Many artists have done African American versions of classic fables and fairy tales. I go a step further, creating not just black princesses but black women in opulent period attire. Because I want the world to remember that African American people were also there during that time. Wearing the same fashion, same hairstyles with wealth.
My goal is to create a moment of epiphany. That when viewers look at my work, they see the true majesty of black people.
Hi Erika! What inspired you to pursue art?
Erika: Nothing truly inspired me to pursue the life of an artist I was born with the love of art and creating. I never took a class or watched Bob Ross painting and exclaimed “This is the life for me!” It just always was. Creating is so deep inside of me that I couldn’t even tell you or think of what my backup plan would be if life as an artist didn’t pan out. Art is and will always be the only option for me.
Tell us about your artwork, style, subject matter etc.
Erika: I would say my style is a mix of fantasy, history, fun, and culture. I try my best to mix those four themes together in every piece that I create. Fantasy is of course found in the elves, mermaids, and such that I create. But even the ladies that I create who don’t have pointy ears or a tail, for the most part, are women that did not exist in history and I made up in my mind. History comes into play when creating the clothing that my ladies are wearing and the scenes that they are depicted in. Fun is largely about how I feel when I’m creating a piece. But also, in the manner of work that I create. I like to create lighthearted pieces with no blaring social or political agenda.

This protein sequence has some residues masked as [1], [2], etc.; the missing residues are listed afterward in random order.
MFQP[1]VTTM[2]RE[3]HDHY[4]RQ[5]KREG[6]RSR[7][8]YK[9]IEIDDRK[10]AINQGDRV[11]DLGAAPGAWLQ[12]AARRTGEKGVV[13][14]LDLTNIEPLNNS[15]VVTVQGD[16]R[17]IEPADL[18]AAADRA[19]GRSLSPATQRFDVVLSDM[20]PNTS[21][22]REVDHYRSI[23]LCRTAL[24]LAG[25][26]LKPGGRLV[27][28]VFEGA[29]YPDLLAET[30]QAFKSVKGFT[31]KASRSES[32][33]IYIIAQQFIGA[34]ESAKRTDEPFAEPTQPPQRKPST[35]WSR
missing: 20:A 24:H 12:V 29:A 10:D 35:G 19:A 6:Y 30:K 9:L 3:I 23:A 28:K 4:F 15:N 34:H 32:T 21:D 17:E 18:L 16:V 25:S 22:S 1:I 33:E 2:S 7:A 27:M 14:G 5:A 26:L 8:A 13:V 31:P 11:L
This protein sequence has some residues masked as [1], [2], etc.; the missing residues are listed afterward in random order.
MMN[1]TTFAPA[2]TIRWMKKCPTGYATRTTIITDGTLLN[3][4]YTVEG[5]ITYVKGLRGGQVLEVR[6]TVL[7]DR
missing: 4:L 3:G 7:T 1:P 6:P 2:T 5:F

You really would only know the deeper social and racial points that come across in my art by having a conversation with me. And perhaps asking some probing questions of what I am trying to get across in my work. And culture is of course the lovely black ladies that I create. I want the women that I draw and paint to reflect me. I am a black woman so I would like to see a black woman reflected at me on the page.
When did you first realize that you have a wonderful gift and that you can draw?
Erika: Well as I previously stated, I have always known about my wonderful God-given gift because I was born with it. My mother and I have this ongoing joke about the day I was born. We say that she was in labor for 3 days because I was drawing when I was in her womb and I didn’t want to come out until I was finished my piece.